Frameworks like Express and Laravel basically do this already, in a sense. Game engines like Unity and UE, as well.
None of that comes anywhere near the level of “Computer, create an X with Y that does Z.”
At least not yet.
Clearly the the die has been cast, and the path towards that day is already in place.
The future is always coming, by fits and starts… and occasionally in gushing fountains, like with AI-driven art.
So, while I may not be an artist or musician, I can at least sympathize with the existential “threat” being felt. It’s just closer to your doorstep than mine at the moment…
One day, if I’m still around, I’ll be staring down the barrel of this, too. What will I do when my primary means of income no longer exists?
Aside from a minor style update (the primary article typeface should be easier to read), I’ve added a new Pages section that I plan to fill with various non-blog content, like article transcriptions and other things that would be nice to keep around.
Along with other elements of filmmaking, I’ve been putting a lot of focus into video editing lately.
You don’t get experience from just reading, of course – though, Blink of an Eye was a surprisingly good read.
So I’ve been enjoying not just the Slack Injection TV stuff (though that’s more of a chaos-collage kind of thing), but also seeking out projects like what this Adobe article offers.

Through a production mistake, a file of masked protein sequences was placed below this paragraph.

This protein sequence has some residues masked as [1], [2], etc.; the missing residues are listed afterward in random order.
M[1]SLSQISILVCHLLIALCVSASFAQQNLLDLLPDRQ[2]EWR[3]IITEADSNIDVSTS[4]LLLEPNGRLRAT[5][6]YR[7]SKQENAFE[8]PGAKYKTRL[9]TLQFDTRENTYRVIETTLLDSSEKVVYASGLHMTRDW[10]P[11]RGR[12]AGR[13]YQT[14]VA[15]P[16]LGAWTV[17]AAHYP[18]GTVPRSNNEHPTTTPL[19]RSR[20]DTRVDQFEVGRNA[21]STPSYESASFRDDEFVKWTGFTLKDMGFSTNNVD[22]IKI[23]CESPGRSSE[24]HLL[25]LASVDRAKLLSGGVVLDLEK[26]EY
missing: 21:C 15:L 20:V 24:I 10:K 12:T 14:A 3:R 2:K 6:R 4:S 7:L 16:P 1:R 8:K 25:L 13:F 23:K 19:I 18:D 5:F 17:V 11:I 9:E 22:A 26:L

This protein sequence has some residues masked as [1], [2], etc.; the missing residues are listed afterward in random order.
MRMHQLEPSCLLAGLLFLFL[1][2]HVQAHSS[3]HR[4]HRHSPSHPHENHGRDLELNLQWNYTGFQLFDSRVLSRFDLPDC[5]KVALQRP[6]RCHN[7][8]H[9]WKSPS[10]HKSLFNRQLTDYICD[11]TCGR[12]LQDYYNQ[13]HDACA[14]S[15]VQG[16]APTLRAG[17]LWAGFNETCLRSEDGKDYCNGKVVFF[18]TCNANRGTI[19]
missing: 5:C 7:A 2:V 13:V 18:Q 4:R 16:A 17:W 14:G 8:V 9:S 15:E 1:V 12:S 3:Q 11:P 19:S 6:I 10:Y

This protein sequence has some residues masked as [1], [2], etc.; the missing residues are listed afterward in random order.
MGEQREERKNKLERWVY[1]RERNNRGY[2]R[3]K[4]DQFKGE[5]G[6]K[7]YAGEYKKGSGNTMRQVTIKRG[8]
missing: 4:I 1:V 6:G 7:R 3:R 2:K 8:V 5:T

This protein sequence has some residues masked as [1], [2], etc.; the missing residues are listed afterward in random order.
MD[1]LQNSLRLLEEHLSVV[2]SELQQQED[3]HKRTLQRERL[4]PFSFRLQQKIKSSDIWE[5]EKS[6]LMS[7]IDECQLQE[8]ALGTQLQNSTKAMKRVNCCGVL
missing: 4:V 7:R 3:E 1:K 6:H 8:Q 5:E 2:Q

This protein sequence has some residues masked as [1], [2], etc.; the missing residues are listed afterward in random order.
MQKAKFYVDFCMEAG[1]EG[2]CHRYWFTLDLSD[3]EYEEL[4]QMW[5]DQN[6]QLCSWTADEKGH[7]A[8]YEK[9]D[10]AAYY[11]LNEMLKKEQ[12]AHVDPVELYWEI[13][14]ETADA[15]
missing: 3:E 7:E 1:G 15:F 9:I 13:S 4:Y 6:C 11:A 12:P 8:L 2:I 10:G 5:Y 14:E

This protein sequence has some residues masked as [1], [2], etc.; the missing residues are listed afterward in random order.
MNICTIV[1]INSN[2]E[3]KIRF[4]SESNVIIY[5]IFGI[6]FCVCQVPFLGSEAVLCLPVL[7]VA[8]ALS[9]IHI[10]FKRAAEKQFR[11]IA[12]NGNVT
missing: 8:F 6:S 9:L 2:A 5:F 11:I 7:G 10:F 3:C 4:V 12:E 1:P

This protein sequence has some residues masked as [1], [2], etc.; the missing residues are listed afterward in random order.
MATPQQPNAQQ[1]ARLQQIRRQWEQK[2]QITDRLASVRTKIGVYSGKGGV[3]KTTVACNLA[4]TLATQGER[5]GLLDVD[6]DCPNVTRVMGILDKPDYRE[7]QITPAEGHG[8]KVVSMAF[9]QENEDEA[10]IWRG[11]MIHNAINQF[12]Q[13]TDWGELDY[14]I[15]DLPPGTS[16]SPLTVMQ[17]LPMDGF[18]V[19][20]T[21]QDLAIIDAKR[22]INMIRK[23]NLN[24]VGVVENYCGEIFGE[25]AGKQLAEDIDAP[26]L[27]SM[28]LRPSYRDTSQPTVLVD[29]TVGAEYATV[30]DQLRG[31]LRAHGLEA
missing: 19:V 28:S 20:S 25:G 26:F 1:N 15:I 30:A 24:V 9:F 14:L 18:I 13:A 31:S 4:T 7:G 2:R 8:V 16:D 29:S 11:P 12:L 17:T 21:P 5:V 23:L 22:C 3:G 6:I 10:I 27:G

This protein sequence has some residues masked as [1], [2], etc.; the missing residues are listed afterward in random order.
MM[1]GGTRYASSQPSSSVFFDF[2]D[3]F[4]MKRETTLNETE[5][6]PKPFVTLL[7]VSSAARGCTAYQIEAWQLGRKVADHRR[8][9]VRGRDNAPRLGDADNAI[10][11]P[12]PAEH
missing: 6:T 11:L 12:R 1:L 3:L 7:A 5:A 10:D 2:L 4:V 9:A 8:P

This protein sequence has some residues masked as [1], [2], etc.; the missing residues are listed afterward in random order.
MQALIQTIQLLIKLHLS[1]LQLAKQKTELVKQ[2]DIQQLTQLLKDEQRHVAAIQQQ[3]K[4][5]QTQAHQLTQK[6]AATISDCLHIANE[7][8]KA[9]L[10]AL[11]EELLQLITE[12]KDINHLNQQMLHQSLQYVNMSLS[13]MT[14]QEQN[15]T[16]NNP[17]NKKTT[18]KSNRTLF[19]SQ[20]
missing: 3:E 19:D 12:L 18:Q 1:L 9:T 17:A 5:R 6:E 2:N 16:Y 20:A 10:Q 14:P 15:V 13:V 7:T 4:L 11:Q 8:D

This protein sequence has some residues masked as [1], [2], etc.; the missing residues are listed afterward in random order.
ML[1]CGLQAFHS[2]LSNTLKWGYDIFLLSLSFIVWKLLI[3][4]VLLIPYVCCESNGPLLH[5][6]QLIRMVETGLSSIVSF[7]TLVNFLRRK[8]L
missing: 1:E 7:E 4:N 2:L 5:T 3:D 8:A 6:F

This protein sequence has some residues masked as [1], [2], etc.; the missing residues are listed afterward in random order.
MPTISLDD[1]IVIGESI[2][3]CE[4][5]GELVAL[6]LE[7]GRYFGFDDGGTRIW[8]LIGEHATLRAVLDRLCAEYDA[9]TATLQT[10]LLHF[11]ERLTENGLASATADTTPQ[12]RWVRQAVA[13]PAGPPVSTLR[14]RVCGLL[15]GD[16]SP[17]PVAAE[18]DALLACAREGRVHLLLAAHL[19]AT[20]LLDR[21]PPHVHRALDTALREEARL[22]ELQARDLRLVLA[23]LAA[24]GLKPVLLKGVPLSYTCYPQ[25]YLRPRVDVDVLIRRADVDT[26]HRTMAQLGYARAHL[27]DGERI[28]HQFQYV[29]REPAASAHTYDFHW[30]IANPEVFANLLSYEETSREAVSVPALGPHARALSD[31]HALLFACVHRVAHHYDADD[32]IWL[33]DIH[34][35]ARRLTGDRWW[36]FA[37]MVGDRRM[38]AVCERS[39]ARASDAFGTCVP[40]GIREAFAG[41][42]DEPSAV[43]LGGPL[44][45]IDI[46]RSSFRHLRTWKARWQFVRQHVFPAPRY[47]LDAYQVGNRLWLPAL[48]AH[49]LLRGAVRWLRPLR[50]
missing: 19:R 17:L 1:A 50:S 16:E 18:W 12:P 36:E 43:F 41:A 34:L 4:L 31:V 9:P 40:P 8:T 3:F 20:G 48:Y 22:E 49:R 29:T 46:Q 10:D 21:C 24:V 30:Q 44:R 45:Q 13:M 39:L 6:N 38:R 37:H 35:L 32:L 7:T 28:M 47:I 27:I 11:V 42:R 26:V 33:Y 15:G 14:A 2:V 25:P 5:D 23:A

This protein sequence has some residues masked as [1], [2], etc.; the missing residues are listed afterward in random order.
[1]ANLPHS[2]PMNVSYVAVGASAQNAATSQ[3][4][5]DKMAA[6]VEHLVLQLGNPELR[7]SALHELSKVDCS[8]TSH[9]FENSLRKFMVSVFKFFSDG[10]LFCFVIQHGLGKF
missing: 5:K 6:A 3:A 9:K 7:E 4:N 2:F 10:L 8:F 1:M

It’s a collaboration between Adobe and the band Imagine Dragons where the band provides a master audio track and a whole bunch of their video footage from the music video for Believer. It was clearly intended to promote sales of Adobe Premiere Pro, but I’m using Kdenlive for all of this. Oops. 😉
Kdenlive is a very capable, cross-platform non-linear video editor. Some of the Premiere Pro features covered in the article, however, aren’t yet available in Kdenlive, but lacking those features just means having to be that much more creative with how you approach things, so I was not daunted.
After going through all the footage, there was clearly a boxing thing going on (with Dolph Lundgren!), and a guy sitting in a chair who apparently also boxes against Dolph. There were other bits, like of the band playing, and some ambient background stuff.